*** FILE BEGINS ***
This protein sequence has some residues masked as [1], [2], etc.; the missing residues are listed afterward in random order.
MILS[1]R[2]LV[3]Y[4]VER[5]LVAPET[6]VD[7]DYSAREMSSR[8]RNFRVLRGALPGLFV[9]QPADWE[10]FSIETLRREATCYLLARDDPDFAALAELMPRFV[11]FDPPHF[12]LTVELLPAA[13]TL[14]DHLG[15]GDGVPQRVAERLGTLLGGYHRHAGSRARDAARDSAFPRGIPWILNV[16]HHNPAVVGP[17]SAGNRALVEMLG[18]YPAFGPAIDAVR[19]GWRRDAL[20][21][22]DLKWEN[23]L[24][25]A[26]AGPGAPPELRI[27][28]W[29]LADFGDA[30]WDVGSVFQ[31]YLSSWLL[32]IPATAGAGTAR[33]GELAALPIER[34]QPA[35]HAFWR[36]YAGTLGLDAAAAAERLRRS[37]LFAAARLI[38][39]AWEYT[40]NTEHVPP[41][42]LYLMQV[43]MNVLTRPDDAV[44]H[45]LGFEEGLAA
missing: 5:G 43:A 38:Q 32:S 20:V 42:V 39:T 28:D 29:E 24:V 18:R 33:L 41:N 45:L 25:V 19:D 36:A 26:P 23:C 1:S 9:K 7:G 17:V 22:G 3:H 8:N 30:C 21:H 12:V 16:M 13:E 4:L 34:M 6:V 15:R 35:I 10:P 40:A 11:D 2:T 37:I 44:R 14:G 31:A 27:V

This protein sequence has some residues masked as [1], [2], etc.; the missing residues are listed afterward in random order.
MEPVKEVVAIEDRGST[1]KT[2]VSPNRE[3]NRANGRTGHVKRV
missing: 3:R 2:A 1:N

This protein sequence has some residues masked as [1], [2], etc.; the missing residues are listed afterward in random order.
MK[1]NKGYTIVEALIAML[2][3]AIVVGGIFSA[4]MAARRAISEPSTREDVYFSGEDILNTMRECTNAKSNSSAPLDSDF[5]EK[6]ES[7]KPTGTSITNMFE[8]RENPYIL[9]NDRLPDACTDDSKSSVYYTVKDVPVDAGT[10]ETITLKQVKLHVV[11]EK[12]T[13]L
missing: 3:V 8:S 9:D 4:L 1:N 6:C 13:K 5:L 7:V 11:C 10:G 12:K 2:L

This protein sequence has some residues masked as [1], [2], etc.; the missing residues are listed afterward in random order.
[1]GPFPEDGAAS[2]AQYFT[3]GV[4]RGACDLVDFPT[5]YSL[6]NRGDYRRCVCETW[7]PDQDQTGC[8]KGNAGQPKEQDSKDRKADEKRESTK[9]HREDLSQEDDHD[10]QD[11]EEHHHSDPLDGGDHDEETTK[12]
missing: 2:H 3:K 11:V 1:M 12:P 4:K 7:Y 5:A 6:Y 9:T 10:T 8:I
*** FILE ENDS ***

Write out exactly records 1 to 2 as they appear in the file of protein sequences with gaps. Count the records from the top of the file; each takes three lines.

This protein sequence has some residues masked as [1], [2], etc.; the missing residues are listed afterward in random order.
MILS[1]R[2]LV[3]Y[4]VER[5]LVAPET[6]VD[7]DYSAREMSSR[8]RNFRVLRGALPGLFV[9]QPADWE[10]FSIETLRREATCYLLARDDPDFAALAELMPRFV[11]FDPPHF[12]LTVELLPAA[13]TL[14]DHLG[15]GDGVPQRVAERLGTLLGGYHRHAGSRARDAARDSAFPRGIPWILNV[16]HHNPAVVGP[17]SAGNRALVEMLG[18]YPAFGPAIDAVR[19]GWRRDAL[20][21][22]DLKWEN[23]L[24][25]A[26]AGPGAPPELRI[27][28]W[29]LADFGDA[30]WDVGSVFQ[31]YLSSWLL[32]IPATAGAGTAR[33]GELAALPIER[34]QPA[35]HAFWR[36]YAGTLGLDAAAAAERLRRS[37]LFAAARLI[38][39]AWEYT[40]NTEHVPP[41][42]LYLMQV[43]MNVLTRPDDAV[44]H[45]LGFEEGLAA
missing: 5:G 43:A 38:Q 32:S 20:V 42:V 39:T 28:D 29:E 24:V 18:R 33:L 41:N 45:L 25:V 19:D 36:A 26:P 23:C 1:S 9:K 7:G 17:V 22:G 3:H 8:N 30:C 21:H 12:V 16:M 13:E 4:L 34:M 6:V 15:R 35:I 10:P 40:A 11:D 2:T 37:I 44:R 14:G 31:A 27:V

This protein sequence has some residues masked as [1], [2], etc.; the missing residues are listed afterward in random order.
MEPVKEVVAIEDRGST[1]KT[2]VSPNRE[3]NRANGRTGHVKRV
missing: 3:R 2:A 1:N